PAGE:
Office 365 is Microsoft’s cloud-hosted service that effectively provides Microsoft Exchange, Lync, SharePoint, OneDrive Pro and Yammer on a monthly fee basis. Instead of organizations having to setup, configure, patch, upgrade, update, and backup systems, Microsoft takes care of all of the “backend” server tasks.Organizations can just focus on being able to access and use applications for email, file sharing, web conferencing, video conferencing, audio conferencing, document management, and the like.
Users who are already familiar with Microsoft Office continue to use applications like Outlook, Word, Excel, and PowerPoint. In the past several months, Microsoft has updated Office 365 to have full support for non-Windows-based systems, so a person running an Apple Mac, or a person who uses an iPad, Android device, iPhone, Windows Surface, or other device can now have the same functionality as users who have traditionally run just Windows.
Sample Screenshot of the Office 365 Email FunctionalityOffice 365 has also evolved in terms of its reliability, security, and the support available for users on Office 365 to be a dependable platform for enterprises to rely on. Office 365 can be said to be a “no brainer” for small businesses, as the time, effort, and cost to setup, manage, and maintain a slew of servers costs the organization way more than what Microsoft can provide the hosted Office 365 services to an organization for on a monthly basis.Mid-size and large enterprises find Office 365 to be compelling where Microsoft keeps Office 365 up to date on the latest Microsoft server technologies along with ongoing patches and updates. This allows an organization’s internal IT department to focus on more business-critical applications and IT services than simply keeping the basics running for email, document sharing, and the like.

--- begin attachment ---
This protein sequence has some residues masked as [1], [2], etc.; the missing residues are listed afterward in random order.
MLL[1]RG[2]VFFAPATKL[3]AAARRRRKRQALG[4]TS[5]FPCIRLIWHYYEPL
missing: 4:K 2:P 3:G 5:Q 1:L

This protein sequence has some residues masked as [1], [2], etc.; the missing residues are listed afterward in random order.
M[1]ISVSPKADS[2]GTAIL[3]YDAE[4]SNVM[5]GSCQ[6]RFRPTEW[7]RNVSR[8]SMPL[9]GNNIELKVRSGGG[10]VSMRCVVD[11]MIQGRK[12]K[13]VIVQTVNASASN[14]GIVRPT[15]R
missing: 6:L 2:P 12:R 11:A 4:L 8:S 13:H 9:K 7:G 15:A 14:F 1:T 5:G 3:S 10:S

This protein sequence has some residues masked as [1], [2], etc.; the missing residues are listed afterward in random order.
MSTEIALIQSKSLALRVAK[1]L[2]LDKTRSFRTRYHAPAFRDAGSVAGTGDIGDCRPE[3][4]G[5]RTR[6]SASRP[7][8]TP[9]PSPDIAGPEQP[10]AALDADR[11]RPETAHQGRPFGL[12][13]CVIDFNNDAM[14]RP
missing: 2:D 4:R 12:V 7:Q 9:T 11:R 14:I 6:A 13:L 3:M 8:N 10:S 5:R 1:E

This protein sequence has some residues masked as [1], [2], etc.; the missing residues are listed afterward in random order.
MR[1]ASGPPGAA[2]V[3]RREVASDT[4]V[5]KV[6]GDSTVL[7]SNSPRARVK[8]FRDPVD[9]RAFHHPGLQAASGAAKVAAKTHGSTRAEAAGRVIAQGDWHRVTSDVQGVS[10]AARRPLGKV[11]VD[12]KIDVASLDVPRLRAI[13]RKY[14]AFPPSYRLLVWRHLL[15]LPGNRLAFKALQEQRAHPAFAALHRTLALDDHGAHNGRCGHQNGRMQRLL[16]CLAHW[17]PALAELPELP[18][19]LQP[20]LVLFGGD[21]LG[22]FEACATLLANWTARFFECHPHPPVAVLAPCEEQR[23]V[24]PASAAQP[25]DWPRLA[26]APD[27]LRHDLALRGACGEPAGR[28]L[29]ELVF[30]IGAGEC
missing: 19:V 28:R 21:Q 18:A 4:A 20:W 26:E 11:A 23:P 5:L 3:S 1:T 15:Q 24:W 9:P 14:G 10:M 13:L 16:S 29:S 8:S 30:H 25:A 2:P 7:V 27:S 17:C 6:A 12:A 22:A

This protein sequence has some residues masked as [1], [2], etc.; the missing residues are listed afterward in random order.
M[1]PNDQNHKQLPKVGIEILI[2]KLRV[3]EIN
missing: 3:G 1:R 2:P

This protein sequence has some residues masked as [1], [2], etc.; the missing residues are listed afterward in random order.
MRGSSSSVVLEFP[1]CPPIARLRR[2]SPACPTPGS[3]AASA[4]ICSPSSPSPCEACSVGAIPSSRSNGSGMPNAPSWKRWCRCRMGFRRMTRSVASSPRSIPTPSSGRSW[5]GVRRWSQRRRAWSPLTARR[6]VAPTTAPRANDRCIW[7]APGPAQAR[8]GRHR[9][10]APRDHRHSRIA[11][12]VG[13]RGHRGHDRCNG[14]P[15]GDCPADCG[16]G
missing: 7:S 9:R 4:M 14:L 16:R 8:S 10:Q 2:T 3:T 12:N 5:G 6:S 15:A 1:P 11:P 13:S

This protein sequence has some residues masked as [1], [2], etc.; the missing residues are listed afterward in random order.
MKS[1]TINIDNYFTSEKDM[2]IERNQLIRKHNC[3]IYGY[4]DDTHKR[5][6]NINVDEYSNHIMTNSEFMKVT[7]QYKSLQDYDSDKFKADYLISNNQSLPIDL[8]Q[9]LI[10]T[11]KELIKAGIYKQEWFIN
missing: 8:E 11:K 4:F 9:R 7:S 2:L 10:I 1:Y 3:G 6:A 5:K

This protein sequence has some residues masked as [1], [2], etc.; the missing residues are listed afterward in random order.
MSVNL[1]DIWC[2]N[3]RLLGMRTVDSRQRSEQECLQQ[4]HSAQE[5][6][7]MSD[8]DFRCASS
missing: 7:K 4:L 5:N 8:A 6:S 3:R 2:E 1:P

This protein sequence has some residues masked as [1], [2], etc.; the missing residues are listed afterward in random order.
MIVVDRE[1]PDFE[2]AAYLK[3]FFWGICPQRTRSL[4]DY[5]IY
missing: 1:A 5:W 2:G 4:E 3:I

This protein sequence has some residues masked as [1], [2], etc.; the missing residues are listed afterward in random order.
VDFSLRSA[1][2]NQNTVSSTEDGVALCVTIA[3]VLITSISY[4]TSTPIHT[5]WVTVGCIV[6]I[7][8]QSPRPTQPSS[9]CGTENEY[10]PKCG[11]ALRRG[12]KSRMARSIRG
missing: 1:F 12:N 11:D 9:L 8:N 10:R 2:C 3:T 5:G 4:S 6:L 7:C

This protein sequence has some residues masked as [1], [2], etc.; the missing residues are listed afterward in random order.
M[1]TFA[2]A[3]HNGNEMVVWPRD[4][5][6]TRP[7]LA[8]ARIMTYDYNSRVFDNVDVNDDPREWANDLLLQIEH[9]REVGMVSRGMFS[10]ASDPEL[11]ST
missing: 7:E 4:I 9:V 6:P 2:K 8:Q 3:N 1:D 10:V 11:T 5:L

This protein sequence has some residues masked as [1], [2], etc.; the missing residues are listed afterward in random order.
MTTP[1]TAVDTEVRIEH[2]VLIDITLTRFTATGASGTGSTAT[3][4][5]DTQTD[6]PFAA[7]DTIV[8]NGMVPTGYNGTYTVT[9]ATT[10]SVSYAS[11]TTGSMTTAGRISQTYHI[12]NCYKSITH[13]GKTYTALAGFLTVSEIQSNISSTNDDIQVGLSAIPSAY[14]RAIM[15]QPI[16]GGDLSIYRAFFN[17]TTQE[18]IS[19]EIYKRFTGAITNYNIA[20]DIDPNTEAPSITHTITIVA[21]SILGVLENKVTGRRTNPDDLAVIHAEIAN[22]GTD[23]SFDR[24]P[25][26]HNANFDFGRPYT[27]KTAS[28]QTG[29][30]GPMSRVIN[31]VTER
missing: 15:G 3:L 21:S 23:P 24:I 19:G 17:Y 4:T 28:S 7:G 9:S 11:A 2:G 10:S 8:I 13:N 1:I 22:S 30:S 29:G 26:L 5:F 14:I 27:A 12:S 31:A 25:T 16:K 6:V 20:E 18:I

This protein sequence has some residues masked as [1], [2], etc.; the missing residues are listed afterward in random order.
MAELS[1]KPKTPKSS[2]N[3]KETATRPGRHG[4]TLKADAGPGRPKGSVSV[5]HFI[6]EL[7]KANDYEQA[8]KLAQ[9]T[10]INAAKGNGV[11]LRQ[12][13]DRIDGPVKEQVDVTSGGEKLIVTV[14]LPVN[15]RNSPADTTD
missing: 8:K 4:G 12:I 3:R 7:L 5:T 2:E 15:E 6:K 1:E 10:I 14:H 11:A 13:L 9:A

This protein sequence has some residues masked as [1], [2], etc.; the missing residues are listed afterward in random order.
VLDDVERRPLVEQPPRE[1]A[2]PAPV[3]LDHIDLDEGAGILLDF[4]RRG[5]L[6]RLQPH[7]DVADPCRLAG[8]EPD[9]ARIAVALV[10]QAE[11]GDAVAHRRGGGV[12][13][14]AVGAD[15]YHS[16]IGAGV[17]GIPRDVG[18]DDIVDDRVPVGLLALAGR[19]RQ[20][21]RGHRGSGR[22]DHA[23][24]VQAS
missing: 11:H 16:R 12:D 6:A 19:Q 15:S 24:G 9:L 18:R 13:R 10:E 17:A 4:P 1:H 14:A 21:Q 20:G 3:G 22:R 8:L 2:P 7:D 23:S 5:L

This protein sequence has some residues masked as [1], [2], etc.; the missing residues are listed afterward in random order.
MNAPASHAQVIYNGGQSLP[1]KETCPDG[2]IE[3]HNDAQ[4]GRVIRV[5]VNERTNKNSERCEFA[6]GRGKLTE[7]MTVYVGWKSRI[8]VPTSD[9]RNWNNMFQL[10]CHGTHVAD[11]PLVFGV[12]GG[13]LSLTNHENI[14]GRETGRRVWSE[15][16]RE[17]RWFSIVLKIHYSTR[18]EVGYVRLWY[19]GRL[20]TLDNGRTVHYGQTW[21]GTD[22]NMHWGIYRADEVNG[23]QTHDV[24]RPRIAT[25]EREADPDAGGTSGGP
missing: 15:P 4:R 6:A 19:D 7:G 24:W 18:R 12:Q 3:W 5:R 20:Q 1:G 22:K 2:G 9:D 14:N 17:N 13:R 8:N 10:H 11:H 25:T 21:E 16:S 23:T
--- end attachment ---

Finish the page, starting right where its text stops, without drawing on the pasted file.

SharePoint in Office 365 - Document Sharing and Content ManagementEnd of the day, after several years of fine tuning, Microsoft Office 365 is now enterprise ready in terms of features, functions, security, performance, and reliability, and the content of this book goes through the most common questions and the real world (not marketing speak from Microsoft itself) answers to these questions.I released a book that answers what I found to be the most common questions I get every day about Office 365, things like "are emails in Office 365 secure", "does Office 365 provide email archiving and eDiscovery", "how much mail can our users store", "what happens if a user has 100gb of emails", "can I do everything in SharePoint in Offic 365 as I do on our inhouse SharePoint farm", "what's OneDrive and how can we do file sharing with it", etc.This is an executive level (non-technical) guide focused to Chief Information Officers (CIOs), Vice President's of Information Technology, Chief Financial Officers (CFO)s, and Chief Executive Officers (CEOs) looking to move email, file sharing, and the liek out of their datacenter and into a cloud-hosted and cloud-managed environment. The book is titled "Choosing Office 365 for the Enterprise" and is available both in print and in Kindle format off Amazon.comNote: This book is focused to small, medium, and large enterprises as it relates to Office 365 for Businesses and for Enterprises. Many of the features in Office 365 vary based on the version of Office 365 license purchased, so while the book talks about specific features and functions, it is important to verify that the specific license you are looking to purchase includes the features desired.Additionally, Microsoft from time to time changes the services and limits of their offering, usually INCREASING functionality such as mailbox size limits used to be 10GB per user, that was then increased to 25GB per user, and is now (at the time of the writing of this book (February/2014)) is 50GB per user. However those limits and others do change, the best thing to do is reference Microsoft’s Service Description that notes the latest service offerings and limits to service available.